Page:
Figure 4: Third 3D design – accepted design
Figure 5: Immediate post-operative situation


Digitising impressions can occur in two different ways. Directly via an intra-oral scanner or indirectly via a lab scanner.

An intra-oral scanner takes many small pictures of a tooth/teeth, and then uses an algorithm to stitch these into a full 3D model. A lab scanner takes photos of the entire arch in one go, at different angles, and then stitches these together.

An intra-oral scanner is as accurate as a lab scanner and a conventional impression for a single unit, and up to a quadrant. However, the accuracy decreases as the size of the area scanned increases.

The accuracy is lowest in the tooth furthest from where the scan starts, and in the apico-coronal axis.

Currently studies argue intraoral scanners are not as accurate as conventional impression methods for full arch scans (Ahlholm et al, 2018; Schmidt et al, 2020; Mangano et al, 2017; Malik et al, 2018; Nagy et al, 2020; Ender et al, 2016). The reasons for this will be discussed in future issues of Prosthodontips.

What does this mean clinically?

An intraoral scan will represent each individual tooth well, but maybe not the position of teeth in relation to each other.

Therefore; creating restorations from an intraoral scan might result in well-fitting individual restorations. But these may not be at the correct occlusion.

Computer aided manufacture (CAM)

The main benefit of computer aided manufacture for larger cases is the ease of transferring critical data from the provisional to the definitive restorations.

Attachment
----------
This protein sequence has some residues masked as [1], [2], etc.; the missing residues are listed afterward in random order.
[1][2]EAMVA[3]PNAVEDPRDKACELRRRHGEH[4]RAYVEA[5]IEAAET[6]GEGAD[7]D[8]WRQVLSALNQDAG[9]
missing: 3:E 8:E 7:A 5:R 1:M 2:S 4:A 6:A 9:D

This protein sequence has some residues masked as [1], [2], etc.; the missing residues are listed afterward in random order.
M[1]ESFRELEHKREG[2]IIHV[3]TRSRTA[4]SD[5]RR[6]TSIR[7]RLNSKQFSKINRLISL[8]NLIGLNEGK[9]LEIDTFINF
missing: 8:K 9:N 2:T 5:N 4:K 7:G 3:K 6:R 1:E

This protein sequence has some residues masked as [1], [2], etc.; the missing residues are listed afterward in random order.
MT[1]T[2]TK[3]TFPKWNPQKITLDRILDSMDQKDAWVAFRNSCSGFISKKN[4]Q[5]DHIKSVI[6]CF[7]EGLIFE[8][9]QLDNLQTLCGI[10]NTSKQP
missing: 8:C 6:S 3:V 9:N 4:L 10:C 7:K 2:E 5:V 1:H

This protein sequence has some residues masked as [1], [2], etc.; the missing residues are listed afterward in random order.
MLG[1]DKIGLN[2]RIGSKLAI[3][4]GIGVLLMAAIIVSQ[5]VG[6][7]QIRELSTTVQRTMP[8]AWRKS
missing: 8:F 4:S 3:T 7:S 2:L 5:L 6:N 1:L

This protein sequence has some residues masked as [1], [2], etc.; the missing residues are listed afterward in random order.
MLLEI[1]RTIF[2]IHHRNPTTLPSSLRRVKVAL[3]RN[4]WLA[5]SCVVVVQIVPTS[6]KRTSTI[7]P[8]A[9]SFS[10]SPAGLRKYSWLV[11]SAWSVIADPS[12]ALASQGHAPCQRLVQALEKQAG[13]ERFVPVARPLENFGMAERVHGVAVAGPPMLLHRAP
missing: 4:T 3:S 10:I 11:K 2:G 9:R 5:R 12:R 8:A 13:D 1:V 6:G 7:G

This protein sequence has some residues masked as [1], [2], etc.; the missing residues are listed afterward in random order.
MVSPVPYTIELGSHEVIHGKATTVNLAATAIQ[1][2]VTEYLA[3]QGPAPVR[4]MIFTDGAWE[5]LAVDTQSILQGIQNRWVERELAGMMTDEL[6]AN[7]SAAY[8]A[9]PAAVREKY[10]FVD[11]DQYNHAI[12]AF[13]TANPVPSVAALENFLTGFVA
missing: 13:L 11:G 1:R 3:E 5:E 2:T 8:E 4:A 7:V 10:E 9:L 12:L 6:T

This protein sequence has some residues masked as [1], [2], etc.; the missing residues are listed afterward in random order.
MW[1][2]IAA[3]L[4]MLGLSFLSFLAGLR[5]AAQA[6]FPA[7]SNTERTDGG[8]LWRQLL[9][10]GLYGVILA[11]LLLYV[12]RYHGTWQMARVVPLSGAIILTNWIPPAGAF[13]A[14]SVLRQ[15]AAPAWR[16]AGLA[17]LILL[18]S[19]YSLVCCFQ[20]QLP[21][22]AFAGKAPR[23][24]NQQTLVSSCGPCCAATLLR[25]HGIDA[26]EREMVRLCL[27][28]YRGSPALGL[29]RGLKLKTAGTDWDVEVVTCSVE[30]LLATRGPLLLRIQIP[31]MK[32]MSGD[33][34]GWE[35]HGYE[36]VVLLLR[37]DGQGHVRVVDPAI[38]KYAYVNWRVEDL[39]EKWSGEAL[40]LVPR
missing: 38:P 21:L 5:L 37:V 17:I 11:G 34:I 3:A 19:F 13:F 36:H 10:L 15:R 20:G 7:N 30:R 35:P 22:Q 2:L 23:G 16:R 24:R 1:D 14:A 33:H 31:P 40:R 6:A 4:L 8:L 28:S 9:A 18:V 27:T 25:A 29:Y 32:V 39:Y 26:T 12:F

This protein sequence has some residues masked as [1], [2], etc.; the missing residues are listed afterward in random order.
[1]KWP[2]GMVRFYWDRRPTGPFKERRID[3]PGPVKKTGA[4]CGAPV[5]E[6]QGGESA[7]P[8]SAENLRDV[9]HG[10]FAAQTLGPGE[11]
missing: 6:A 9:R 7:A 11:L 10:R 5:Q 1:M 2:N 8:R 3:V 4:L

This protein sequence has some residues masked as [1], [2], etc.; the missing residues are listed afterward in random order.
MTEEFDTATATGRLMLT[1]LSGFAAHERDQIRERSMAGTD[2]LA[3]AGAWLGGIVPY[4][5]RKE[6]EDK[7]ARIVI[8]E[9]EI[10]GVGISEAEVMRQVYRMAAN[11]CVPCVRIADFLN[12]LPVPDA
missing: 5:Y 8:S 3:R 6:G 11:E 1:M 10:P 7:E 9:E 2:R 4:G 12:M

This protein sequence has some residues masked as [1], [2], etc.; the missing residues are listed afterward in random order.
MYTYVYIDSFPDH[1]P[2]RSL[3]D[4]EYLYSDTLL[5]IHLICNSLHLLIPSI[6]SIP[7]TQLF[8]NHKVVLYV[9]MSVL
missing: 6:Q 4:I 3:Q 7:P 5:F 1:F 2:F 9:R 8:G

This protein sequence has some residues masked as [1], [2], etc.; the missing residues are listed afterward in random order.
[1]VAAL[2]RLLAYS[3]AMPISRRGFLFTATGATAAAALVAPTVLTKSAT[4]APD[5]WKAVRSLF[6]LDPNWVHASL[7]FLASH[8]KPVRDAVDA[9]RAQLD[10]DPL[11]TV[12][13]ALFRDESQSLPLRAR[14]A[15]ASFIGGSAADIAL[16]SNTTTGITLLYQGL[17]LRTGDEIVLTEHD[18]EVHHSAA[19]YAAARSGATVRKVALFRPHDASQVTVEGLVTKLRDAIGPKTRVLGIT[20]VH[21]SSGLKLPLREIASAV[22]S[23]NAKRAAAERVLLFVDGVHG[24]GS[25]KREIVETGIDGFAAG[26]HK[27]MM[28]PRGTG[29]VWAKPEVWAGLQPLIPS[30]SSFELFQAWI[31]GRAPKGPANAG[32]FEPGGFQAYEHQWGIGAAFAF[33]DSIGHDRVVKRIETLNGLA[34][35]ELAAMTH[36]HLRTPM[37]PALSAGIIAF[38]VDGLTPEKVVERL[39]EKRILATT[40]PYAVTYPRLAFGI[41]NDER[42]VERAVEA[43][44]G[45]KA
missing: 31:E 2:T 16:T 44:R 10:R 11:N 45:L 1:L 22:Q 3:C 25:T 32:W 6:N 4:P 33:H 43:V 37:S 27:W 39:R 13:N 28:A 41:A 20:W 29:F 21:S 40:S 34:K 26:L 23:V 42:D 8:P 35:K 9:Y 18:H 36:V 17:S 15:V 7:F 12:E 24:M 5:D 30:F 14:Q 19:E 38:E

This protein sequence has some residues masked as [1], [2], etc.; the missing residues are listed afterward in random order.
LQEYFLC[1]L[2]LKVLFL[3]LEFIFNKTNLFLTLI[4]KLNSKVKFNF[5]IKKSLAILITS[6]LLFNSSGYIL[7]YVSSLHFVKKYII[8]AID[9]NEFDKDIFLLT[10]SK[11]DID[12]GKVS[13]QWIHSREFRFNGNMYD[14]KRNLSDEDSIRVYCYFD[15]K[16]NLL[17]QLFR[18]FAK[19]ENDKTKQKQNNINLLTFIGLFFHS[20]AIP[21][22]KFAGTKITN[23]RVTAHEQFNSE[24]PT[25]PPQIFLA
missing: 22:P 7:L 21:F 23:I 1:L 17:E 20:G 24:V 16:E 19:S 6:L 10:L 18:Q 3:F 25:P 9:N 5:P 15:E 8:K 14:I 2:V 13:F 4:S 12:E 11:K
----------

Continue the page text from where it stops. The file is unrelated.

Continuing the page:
Once a set of satisfactory provisional restorations are in place, you can use these as a template for the fabrication of the final restorations.

A master 3D digital design is created either through an intraoral scan (single units or quadrants) or by taking a conventional impression. This is subsequently digitised using a lab scanner (full arch or full mouth cases).

The technician can now use the master 3D design and the master impression of the preparations for the final restorations.

Crowns fabricated in a digital method (as opposed to the conventional lost wax method) have been shown to have a fit which is as good – or better than – conventional methods.

This is true across a variety of materials (Hamad et al, 2019; Hamad et al, 2019; Tabesh, et al; 2020, Berrendero, et al; 2019, Haddadi, et al; 2019).

Suggested workflow for complex cases

  • Intraoral scan or conventional impression
  • Fabrication of a 3D design. Diagnostic wax up
  • 3D design used to guide tooth preparations and provisional restorations, which are then adjusted intraorally
  • Conventional impression of the aesthetically and occlusally correct provisional restorations
  • Digitisation of the conventional impression by a lab scanner (master 3D design)
  • Master 3D design used to fabricate final restorations
    • If fabricating full arch restorations – conventional impressions of the preparations are required (other techniques do offer opportunity to use intraoral scanning but we will cover them in a later column)
    • If converting from provisional restorations to final restorations sextant by sextant then intraoral scanning is acceptable.

Tips and tricks for digital impressions

  • Lots of retraction
    • Intraoral scanners are optical scanners – they can scan what they see
    • Conventional impressions use some hydrostatic pressure to drive material into sulcus, so require less retraction
  • Use the scan to identify errors before the patient leaves – margin check, reduction check, undercuts
  • Work in quadrants or sextants.

Question and answer section

If you have any questions, please send an e-mail to [email protected] and we will then answer the question in next month’s column.

Lab work credit; Byrnes Dental Lab.